Company defends one objection for .cam, still faces a string confusion objection.
Demand Media subsidiary United TLD Holdco Ltd has defended itself against a legal rights objection over its .cam top level domain name application.
AC Webconnecting Holding B.V., a competing applicant for the string, based its objection on community trademark registrations for “.cam” as a word as well as a .cam logo. It also said it is the controlling shareholder of a company that has trademarks that include “cam” in them.
Panelist Andrew Christie, who is known for twisting the UDRP to favor complainants , decided the case.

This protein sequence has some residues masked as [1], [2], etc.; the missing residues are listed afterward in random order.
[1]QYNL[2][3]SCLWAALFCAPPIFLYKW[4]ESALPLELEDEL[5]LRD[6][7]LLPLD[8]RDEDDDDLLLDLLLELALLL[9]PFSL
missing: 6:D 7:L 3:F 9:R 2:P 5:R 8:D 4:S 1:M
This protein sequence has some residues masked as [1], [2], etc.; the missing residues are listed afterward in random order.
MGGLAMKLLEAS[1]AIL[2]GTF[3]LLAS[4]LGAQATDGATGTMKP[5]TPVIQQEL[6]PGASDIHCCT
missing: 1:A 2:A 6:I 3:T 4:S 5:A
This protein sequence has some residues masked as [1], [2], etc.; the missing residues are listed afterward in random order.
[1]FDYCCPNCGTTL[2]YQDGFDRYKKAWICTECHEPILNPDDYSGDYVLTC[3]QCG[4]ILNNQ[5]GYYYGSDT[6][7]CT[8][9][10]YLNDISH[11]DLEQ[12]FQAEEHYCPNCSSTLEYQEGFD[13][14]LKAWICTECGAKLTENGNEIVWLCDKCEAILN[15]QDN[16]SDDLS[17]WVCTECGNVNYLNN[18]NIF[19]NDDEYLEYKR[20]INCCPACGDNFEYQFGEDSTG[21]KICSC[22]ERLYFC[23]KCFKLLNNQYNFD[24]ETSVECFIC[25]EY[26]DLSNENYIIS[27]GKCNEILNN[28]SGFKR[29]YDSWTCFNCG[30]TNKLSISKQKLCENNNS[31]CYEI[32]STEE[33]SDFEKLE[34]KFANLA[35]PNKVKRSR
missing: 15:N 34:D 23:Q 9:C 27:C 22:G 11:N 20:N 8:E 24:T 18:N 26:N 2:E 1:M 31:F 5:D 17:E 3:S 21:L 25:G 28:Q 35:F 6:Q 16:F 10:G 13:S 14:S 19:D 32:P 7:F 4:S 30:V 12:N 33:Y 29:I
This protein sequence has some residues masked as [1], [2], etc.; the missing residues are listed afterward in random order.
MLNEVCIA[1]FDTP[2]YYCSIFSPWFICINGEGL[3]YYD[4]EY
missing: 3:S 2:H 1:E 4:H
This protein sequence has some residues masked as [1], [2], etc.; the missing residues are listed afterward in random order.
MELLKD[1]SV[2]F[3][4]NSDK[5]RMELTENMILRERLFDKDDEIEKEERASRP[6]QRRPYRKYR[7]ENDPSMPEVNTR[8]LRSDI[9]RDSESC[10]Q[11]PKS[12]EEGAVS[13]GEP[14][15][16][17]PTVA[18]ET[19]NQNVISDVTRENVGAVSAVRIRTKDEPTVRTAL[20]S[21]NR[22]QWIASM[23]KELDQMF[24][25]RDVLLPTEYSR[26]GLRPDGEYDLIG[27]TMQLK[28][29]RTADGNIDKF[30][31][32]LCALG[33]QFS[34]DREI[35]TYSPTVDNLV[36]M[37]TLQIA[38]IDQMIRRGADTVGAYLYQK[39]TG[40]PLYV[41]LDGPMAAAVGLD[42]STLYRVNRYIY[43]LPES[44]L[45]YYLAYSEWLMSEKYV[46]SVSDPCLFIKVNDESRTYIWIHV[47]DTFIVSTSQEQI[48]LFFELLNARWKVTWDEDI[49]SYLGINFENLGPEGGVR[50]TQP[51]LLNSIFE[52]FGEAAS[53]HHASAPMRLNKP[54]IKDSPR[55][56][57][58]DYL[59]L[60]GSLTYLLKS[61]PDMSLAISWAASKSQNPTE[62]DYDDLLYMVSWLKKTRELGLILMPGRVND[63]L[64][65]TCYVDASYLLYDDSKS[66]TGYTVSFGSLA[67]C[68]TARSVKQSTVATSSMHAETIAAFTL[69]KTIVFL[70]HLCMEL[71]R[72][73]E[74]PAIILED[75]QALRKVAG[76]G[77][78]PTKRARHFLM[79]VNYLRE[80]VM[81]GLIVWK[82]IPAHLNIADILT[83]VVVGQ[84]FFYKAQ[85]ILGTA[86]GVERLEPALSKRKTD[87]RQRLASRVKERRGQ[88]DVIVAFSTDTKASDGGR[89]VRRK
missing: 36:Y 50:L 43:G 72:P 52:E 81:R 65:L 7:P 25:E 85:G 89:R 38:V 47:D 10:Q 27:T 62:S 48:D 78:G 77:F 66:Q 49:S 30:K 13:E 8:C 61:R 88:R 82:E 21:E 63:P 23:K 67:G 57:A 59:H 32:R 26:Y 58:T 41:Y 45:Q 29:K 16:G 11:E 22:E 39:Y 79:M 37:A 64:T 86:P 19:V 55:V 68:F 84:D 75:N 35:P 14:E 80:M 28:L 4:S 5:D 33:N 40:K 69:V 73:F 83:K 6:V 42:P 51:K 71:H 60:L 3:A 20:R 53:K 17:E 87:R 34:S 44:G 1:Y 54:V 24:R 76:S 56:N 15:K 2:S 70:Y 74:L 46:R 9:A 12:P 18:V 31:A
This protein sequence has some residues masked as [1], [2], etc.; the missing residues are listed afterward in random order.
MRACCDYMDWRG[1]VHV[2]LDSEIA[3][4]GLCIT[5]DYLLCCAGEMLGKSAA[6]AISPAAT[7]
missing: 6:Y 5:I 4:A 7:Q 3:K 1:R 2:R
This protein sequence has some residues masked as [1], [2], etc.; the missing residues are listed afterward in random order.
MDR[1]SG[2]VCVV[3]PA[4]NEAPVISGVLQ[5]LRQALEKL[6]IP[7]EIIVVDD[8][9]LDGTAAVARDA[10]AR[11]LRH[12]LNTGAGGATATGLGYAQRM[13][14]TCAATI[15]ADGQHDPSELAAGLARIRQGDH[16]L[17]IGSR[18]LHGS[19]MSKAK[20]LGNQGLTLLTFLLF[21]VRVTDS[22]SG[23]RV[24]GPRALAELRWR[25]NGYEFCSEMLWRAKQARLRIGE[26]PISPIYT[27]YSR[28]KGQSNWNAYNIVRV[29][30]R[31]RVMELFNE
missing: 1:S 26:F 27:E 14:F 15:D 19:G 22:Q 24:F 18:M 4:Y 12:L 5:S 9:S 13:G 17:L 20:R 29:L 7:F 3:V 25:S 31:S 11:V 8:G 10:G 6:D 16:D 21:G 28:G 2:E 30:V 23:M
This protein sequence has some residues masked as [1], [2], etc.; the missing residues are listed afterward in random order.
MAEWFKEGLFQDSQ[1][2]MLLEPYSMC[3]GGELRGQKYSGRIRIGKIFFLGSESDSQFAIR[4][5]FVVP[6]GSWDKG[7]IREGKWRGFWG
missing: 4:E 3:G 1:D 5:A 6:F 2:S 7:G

He determined that the case failed on three prongs. He ruled that the use of the .cam domain:
1. does take unfair advantage of the distinctive character or the reputation of the Objector’s registered or unregistered trademark or service mark (“mark”)
2. unjustifiably impair the distinctive character or the reputation of the Objector’s mark
3. otherwise create an impermissible likelihood of confusion between the applied-for gTLD string < .cam> and the Objector’s mark
This is another example of a company registering trademarks to try to get a leg up in the new top level domain application process.
The legal rights objection against Dot Agency Limited, the other applicant for .cam, is still pending.
Demand Media (and the other .cam applicants) still face a string confusion objection filed by Verisign, which claims .cam is too similar to .com.